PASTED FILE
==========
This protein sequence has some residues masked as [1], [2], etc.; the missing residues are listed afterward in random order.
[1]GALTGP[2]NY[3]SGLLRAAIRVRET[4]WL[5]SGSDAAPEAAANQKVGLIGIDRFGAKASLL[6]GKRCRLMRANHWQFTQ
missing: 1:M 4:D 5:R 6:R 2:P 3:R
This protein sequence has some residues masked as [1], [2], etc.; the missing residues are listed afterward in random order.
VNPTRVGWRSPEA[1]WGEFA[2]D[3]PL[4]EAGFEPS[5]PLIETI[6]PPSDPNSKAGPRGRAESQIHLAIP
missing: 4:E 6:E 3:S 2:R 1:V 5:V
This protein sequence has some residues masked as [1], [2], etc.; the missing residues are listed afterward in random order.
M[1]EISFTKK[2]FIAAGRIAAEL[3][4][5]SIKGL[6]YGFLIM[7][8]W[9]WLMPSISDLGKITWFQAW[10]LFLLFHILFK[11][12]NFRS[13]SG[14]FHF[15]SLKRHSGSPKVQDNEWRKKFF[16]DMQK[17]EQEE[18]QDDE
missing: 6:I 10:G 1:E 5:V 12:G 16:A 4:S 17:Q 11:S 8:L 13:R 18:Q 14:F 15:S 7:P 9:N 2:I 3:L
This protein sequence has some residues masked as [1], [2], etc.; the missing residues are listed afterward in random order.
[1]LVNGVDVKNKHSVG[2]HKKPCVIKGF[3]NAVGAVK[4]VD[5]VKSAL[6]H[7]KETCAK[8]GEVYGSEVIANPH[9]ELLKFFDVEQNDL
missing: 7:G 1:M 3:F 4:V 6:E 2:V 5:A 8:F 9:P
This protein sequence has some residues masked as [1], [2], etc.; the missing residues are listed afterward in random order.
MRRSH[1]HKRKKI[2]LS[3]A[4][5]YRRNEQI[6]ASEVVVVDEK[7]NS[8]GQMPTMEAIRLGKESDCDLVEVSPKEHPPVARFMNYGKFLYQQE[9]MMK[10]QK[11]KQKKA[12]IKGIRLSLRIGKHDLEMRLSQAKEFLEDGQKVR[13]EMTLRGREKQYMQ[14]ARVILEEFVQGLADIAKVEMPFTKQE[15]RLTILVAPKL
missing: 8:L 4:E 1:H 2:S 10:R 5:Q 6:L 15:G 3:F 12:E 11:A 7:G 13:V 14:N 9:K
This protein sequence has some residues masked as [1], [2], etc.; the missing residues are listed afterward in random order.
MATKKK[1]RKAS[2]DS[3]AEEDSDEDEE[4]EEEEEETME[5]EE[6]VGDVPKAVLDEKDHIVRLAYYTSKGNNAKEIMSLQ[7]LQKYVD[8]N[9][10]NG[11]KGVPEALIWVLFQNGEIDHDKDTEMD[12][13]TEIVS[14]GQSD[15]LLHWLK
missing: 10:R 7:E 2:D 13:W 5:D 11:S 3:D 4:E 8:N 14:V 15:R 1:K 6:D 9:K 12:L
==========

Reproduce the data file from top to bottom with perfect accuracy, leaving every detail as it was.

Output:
This protein sequence has some residues masked as [1], [2], etc.; the missing residues are listed afterward in random order.
[1]GALTGP[2]NY[3]SGLLRAAIRVRET[4]WL[5]SGSDAAPEAAANQKVGLIGIDRFGAKASLL[6]GKRCRLMRANHWQFTQ
missing: 1:M 4:D 5:R 6:R 2:P 3:R
This protein sequence has some residues masked as [1], [2], etc.; the missing residues are listed afterward in random order.
VNPTRVGWRSPEA[1]WGEFA[2]D[3]PL[4]EAGFEPS[5]PLIETI[6]PPSDPNSKAGPRGRAESQIHLAIP
missing: 4:E 6:E 3:S 2:R 1:V 5:V
This protein sequence has some residues masked as [1], [2], etc.; the missing residues are listed afterward in random order.
M[1]EISFTKK[2]FIAAGRIAAEL[3][4][5]SIKGL[6]YGFLIM[7][8]W[9]WLMPSISDLGKITWFQAW[10]LFLLFHILFK[11][12]NFRS[13]SG[14]FHF[15]SLKRHSGSPKVQDNEWRKKFF[16]DMQK[17]EQEE[18]QDDE
missing: 6:I 10:G 1:E 5:V 12:G 16:A 4:S 17:Q 11:S 8:L 13:R 18:Q 14:F 15:S 7:P 9:N 2:I 3:L
This protein sequence has some residues masked as [1], [2], etc.; the missing residues are listed afterward in random order.
[1]LVNGVDVKNKHSVG[2]HKKPCVIKGF[3]NAVGAVK[4]VD[5]VKSAL[6]H[7]KETCAK[8]GEVYGSEVIANPH[9]ELLKFFDVEQNDL
missing: 7:G 1:M 3:F 4:V 6:E 2:V 5:A 8:F 9:P
This protein sequence has some residues masked as [1], [2], etc.; the missing residues are listed afterward in random order.
MRRSH[1]HKRKKI[2]LS[3]A[4][5]YRRNEQI[6]ASEVVVVDEK[7]NS[8]GQMPTMEAIRLGKESDCDLVEVSPKEHPPVARFMNYGKFLYQQE[9]MMK[10]QK[11]KQKKA[12]IKGIRLSLRIGKHDLEMRLSQAKEFLEDGQKVR[13]EMTLRGREKQYMQ[14]ARVILEEFVQGLADIAKVEMPFTKQE[15]RLTILVAPKL
missing: 8:L 4:E 1:H 2:S 10:R 5:Q 6:L 15:G 3:F 12:E 11:A 7:G 13:V 14:N 9:K
This protein sequence has some residues masked as [1], [2], etc.; the missing residues are listed afterward in random order.
MATKKK[1]RKAS[2]DS[3]AEEDSDEDEE[4]EEEEEETME[5]EE[6]VGDVPKAVLDEKDHIVRLAYYTSKGNNAKEIMSLQ[7]LQKYVD[8]N[9][10]NG[11]KGVPEALIWVLFQNGEIDHDKDTEMD[12][13]TEIVS[14]GQSD[15]LLHWLK
missing: 10:R 7:E 2:D 13:W 5:D 11:S 3:D 4:E 8:N 14:V 15:R 1:K 6:D 9:K 12:L